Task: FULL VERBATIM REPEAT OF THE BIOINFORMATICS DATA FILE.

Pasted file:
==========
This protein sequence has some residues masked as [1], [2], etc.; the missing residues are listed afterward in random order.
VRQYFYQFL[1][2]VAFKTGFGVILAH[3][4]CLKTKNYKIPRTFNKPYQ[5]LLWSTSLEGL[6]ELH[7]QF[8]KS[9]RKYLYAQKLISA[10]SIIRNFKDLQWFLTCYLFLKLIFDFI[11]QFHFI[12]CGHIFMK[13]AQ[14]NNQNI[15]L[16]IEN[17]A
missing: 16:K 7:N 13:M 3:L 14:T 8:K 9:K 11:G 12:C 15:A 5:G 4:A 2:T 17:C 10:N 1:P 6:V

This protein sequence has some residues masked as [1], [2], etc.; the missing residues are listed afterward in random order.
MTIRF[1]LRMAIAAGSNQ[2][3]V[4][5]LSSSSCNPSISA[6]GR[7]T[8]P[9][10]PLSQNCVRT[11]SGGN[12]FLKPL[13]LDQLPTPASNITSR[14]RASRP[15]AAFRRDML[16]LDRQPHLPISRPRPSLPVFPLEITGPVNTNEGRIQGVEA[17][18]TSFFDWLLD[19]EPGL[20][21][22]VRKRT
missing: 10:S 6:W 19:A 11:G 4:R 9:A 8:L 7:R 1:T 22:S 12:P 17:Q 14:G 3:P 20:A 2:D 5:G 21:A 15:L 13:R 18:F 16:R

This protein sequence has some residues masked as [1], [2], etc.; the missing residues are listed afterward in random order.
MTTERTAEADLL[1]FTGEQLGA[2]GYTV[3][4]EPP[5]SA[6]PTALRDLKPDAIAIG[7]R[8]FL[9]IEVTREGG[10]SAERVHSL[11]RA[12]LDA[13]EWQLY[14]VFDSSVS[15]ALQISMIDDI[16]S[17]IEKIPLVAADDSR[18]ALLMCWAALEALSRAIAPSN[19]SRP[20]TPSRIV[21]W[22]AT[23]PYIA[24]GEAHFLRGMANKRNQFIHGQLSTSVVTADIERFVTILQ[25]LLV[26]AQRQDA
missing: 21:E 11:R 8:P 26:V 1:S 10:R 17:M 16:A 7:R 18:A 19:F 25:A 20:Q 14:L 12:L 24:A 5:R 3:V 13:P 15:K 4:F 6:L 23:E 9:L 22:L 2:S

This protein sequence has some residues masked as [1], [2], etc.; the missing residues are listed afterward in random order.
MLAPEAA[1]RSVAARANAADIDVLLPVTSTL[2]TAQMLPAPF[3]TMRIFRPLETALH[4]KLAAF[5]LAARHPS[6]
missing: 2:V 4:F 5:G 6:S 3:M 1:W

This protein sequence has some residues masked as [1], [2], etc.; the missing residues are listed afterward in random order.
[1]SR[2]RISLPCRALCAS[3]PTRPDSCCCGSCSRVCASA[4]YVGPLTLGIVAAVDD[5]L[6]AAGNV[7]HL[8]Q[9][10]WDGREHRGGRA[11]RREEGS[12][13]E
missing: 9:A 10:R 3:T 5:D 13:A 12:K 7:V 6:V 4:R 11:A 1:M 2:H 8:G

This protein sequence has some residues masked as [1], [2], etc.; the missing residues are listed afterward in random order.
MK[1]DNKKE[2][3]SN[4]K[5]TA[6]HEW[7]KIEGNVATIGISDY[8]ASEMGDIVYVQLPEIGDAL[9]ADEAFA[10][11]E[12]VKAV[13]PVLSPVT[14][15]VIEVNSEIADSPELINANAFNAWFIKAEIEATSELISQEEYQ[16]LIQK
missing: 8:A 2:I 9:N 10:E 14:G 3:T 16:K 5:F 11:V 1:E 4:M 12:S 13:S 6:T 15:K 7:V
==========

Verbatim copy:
This protein sequence has some residues masked as [1], [2], etc.; the missing residues are listed afterward in random order.
VRQYFYQFL[1][2]VAFKTGFGVILAH[3][4]CLKTKNYKIPRTFNKPYQ[5]LLWSTSLEGL[6]ELH[7]QF[8]KS[9]RKYLYAQKLISA[10]SIIRNFKDLQWFLTCYLFLKLIFDFI[11]QFHFI[12]CGHIFMK[13]AQ[14]NNQNI[15]L[16]IEN[17]A
missing: 16:K 7:N 13:M 3:L 14:T 8:K 9:K 11:G 12:C 15:A 5:G 4:A 2:T 17:C 10:N 1:P 6:V

This protein sequence has some residues masked as [1], [2], etc.; the missing residues are listed afterward in random order.
MTIRF[1]LRMAIAAGSNQ[2][3]V[4][5]LSSSSCNPSISA[6]GR[7]T[8]P[9][10]PLSQNCVRT[11]SGGN[12]FLKPL[13]LDQLPTPASNITSR[14]RASRP[15]AAFRRDML[16]LDRQPHLPISRPRPSLPVFPLEITGPVNTNEGRIQGVEA[17][18]TSFFDWLLD[19]EPGL[20][21][22]VRKRT
missing: 10:S 6:W 19:A 11:G 4:R 9:A 8:L 7:R 1:T 22:S 12:P 17:Q 14:G 3:P 20:A 2:D 5:G 21:A 15:L 13:R 18:F 16:R

This protein sequence has some residues masked as [1], [2], etc.; the missing residues are listed afterward in random order.
MTTERTAEADLL[1]FTGEQLGA[2]GYTV[3][4]EPP[5]SA[6]PTALRDLKPDAIAIG[7]R[8]FL[9]IEVTREGG[10]SAERVHSL[11]RA[12]LDA[13]EWQLY[14]VFDSSVS[15]ALQISMIDDI[16]S[17]IEKIPLVAADDSR[18]ALLMCWAALEALSRAIAPSN[19]SRP[20]TPSRIV[21]W[22]AT[23]PYIA[24]GEAHFLRGMANKRNQFIHGQLSTSVVTADIERFVTILQ[25]LLV[26]AQRQDA
missing: 21:E 11:R 8:P 26:V 1:S 10:R 17:M 16:A 7:R 18:A 19:F 25:A 20:Q 14:L 12:L 24:A 5:R 3:V 13:P 15:K 4:F 6:L 23:E 9:L 22:L 2:S

This protein sequence has some residues masked as [1], [2], etc.; the missing residues are listed afterward in random order.
MLAPEAA[1]RSVAARANAADIDVLLPVTSTL[2]TAQMLPAPF[3]TMRIFRPLETALH[4]KLAAF[5]LAARHPS[6]
missing: 2:V 4:F 5:G 6:S 3:M 1:W

This protein sequence has some residues masked as [1], [2], etc.; the missing residues are listed afterward in random order.
[1]SR[2]RISLPCRALCAS[3]PTRPDSCCCGSCSRVCASA[4]YVGPLTLGIVAAVDD[5]L[6]AAGNV[7]HL[8]Q[9][10]WDGREHRGGRA[11]RREEGS[12][13]E
missing: 9:A 10:R 3:T 5:D 13:A 12:K 7:V 6:V 4:R 11:A 1:M 2:H 8:G

This protein sequence has some residues masked as [1], [2], etc.; the missing residues are listed afterward in random order.
MK[1]DNKKE[2][3]SN[4]K[5]TA[6]HEW[7]KIEGNVATIGISDY[8]ASEMGDIVYVQLPEIGDAL[9]ADEAFA[10][11]E[12]VKAV[13]PVLSPVT[14][15]VIEVNSEIADSPELINANAFNAWFIKAEIEATSELISQEEYQ[16]LIQK
missing: 8:A 2:I 9:N 10:E 14:G 3:T 16:K 5:F 11:V 1:E 4:M 12:S 13:S 6:T 15:K 7:V